A commercial airfield, air shows, air races, stunt flying and parachute jumping entertained large crowds from 1928 through 1941. Islip Airport closed in 1945 because other regional airports grew larger and drew more business. Islip Speedway was built on the property.
Dick Milligan - March 18, 1993
The Islip Airport was dedicated on August 4, 1928. In addition to the more than 15,000 people in attendance, Amelia Earhart and trans-Atlantic flier Clarence Chamberlin assisted in the opening ceremonies. Charles Lawrence, President of Islip Airport, Inc., and inventor of the Wright Whirlwind Engine was in charge of the event.
On opening day 30 aircraft participated in the air show, which included air races, flight demonstrations and parachute jumps.
Following opening day, Sunday afternoon flight demonstrations, airplane rides for $5.00 each and parachute jumps continued until the start of World War II in 1941. The field was utilized as a municipal airport for the Town of Islip from 1928 until 1946 when the Airport became the site of the Islip Speedway. The location is now occupied by Interconnection Technology, Metpath Company and Silver Lake Cookie Co., Inc.
The idea of the Islip Airport, Inc., Long Island’s first municipal landing field, was conceived by the Islip Chamber of Commerce and a committee from the Chamber consisting of Warren Haff, George Hubbs and Donald Hagerty, all of who had seen service in the air service in World War 1. In addition, almost all Islip business people and firms strongly supported the Islip Airport.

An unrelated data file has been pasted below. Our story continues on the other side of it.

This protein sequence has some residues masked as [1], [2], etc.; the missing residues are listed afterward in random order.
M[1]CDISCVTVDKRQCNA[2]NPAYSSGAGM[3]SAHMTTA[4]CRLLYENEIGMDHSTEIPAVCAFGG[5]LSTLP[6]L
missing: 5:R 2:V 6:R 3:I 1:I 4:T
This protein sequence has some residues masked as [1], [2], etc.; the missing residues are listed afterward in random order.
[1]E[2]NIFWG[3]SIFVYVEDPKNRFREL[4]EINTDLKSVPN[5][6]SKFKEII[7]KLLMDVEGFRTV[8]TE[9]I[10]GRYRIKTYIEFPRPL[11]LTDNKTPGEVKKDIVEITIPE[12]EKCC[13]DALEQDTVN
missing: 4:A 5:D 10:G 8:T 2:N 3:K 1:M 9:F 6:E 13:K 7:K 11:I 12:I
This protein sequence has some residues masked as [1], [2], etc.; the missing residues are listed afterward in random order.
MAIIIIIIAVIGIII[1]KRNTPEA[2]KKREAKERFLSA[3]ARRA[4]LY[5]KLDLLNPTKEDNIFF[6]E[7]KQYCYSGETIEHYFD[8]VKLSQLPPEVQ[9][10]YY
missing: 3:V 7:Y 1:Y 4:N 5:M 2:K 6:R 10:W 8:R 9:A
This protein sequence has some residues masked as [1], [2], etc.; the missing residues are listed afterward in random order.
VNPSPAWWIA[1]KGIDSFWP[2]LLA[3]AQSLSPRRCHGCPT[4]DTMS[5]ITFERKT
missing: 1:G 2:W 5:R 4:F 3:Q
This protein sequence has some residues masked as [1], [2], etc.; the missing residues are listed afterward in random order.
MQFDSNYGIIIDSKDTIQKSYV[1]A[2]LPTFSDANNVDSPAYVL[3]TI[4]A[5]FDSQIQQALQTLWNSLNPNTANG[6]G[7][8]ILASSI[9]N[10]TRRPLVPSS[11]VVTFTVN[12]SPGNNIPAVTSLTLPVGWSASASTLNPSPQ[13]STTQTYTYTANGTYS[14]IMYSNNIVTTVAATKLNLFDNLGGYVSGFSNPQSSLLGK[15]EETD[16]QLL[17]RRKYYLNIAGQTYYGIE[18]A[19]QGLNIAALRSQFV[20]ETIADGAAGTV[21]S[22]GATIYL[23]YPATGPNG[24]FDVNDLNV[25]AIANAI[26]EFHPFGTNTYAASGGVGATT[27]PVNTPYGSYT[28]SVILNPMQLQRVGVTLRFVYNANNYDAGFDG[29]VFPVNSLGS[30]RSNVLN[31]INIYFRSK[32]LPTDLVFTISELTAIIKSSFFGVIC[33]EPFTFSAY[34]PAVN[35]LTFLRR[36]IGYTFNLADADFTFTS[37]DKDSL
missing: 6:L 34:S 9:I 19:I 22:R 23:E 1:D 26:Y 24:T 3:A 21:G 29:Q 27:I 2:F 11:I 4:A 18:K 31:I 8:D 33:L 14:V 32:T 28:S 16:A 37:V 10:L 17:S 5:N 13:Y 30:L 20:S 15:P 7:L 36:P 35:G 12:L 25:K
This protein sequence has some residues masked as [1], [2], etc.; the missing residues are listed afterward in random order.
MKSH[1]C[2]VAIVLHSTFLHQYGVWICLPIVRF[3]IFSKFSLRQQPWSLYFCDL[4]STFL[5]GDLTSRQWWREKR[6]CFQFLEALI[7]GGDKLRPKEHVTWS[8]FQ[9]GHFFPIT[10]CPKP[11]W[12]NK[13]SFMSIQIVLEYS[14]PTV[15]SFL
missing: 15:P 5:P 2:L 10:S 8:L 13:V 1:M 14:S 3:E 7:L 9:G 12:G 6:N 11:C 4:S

One of the reasons this site was chosen is that the Islip Airport was Long Island's first municipal landing field. In addition, it was a project supported by the 1928 Chamber of Commerce and many of the townspeople of Islip during the 1920's and 1930's.
During World War II the field was not active but radio components were fabricated there for use by the armed forces.
The Islip Airport building was reached by turning west off Islip Avenue onto Beech Street. This was confirmed in discussions with Jane Theis of Brightwaters, May 1993. Her father was Airport Manager in the 1930's and she visited and flew with him from the field many times during that period. He is (was) still alive and in his 90's and living in Connecticut. A photo of the Airport building with Mr. Theis and Mayor Walker of Brightwaters was provided to us and is shown here. We see Mayor Walker and Pilot William Thies with his Travelaire 6000B.
Also accumulated by the Society are copies of the 1930 Airway Bulletin showing the location. We have a zoning map which includes the Islip Airport, and an aerial photo of the location. While the above do not show Beech Street by name, I have in my possession a large aerial photo taken in 1972 of the Islip Speedway that shows Beech Street as the approach to the Airport. The old entrance to the Airport was located at the west end of Beech Street.